Still, there has been ongoing political pressure in New Jersey to do away with the agency.
Some elected officials say the commission is living in the glory of its past, and that time has moved on from the days when organized crime was deeply entrenched in a shipping industry.
"It has become a typical governmental bureaucracy that overstayed its reason for existence," said former state Sen. Raymond Lesniak, the architect of the bill that was signed last week.
bz0108ports 3 MUNSONCargo ships are loaded and unloaded at the Port Newark Container Terminal.
The unions that represent the longshoremen have long chafed under the commission's tough licensing regulations and mandatory background checks that can mean the difference between working or being banned from the port.
The shipping industry has had its own fights with the agency to end its control of hiring. The New York Shipping Association went to court, accusing the Waterfront Commission of creating a labor shortage at the port by holdng up hiring. They ultimately lost.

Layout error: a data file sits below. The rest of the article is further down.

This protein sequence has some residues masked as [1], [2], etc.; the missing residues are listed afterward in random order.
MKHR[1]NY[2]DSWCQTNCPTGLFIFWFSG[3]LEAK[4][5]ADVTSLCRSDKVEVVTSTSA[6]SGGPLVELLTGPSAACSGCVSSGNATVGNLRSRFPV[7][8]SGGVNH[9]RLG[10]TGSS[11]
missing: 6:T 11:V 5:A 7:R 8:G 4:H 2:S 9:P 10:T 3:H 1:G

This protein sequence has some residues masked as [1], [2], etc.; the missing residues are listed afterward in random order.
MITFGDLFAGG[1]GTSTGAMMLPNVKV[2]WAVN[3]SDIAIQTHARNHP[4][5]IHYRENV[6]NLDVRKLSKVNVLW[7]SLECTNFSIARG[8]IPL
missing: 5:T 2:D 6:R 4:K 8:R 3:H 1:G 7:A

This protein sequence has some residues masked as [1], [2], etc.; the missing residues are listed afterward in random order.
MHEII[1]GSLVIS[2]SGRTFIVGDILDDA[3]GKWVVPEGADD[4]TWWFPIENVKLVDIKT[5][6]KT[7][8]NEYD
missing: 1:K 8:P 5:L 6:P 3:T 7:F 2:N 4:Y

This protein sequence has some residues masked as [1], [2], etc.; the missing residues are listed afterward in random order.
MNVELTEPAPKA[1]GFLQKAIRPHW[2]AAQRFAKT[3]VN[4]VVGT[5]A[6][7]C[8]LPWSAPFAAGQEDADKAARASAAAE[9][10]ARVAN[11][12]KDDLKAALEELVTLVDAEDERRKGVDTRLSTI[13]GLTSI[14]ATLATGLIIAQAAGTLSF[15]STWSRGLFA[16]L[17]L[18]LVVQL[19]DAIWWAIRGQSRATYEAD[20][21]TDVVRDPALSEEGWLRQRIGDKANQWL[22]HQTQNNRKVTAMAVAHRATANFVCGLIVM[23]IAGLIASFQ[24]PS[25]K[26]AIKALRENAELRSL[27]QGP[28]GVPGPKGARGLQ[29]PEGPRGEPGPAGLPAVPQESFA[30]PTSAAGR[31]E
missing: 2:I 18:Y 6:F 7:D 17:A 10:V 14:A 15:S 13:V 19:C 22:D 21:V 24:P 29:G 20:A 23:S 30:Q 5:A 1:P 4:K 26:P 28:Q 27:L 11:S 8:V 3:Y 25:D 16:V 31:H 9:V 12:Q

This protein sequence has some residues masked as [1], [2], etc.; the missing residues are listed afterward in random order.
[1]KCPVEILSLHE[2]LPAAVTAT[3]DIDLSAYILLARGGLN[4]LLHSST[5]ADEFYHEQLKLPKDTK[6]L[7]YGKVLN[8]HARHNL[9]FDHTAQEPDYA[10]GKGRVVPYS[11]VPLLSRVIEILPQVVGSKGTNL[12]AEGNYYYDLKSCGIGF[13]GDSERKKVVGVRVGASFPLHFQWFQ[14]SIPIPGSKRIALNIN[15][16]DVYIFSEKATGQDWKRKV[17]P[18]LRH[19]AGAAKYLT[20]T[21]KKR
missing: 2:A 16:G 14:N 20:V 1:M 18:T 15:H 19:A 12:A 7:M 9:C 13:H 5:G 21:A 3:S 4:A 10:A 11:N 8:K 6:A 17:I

But others suggest that while modern containerization and automated cranes have forever changed the nature of the work of loading and unloading ships, corruption and organized crime remains rife on the docks.
"They say the commission has outlived its usefulness. It's no longer the 1950's," remarked Barry Evenchick, a lawyer who served as the state's commissioner in the wake of the reforms that followed the New York Inspector General's report. "I am not aware anything has changed. To say it's not needed anymore is to ignore the facts."
Marlon Brando in Elia Kazan's ON THE WATERFRONT (1954). CourteMarlon Brando in Elia Kazan's "On the Waterfront," the 1954 film that portrayed the rampant corruption on the piers that led to the creation of the Waterfront Commission.
At the same time, the legal underpinnings of the compact that established the commission would make it hard for New Jersey to pull up anchor. It is bound by the terms of the agreement, said Evenchick and other legal experts.
'When Congress authorizes states to enter into a cooperative agreement, the consent of Congress transforms the agreement into federal law. I don't think a state can withdraw unilaterally," Evenchick remarked, who said he was puzzled why Christie signed the bill.
Bernard W. Bell, a constitutional law expert and professor at Rutgers Law School noted that an interstate compact takes precedence over state law.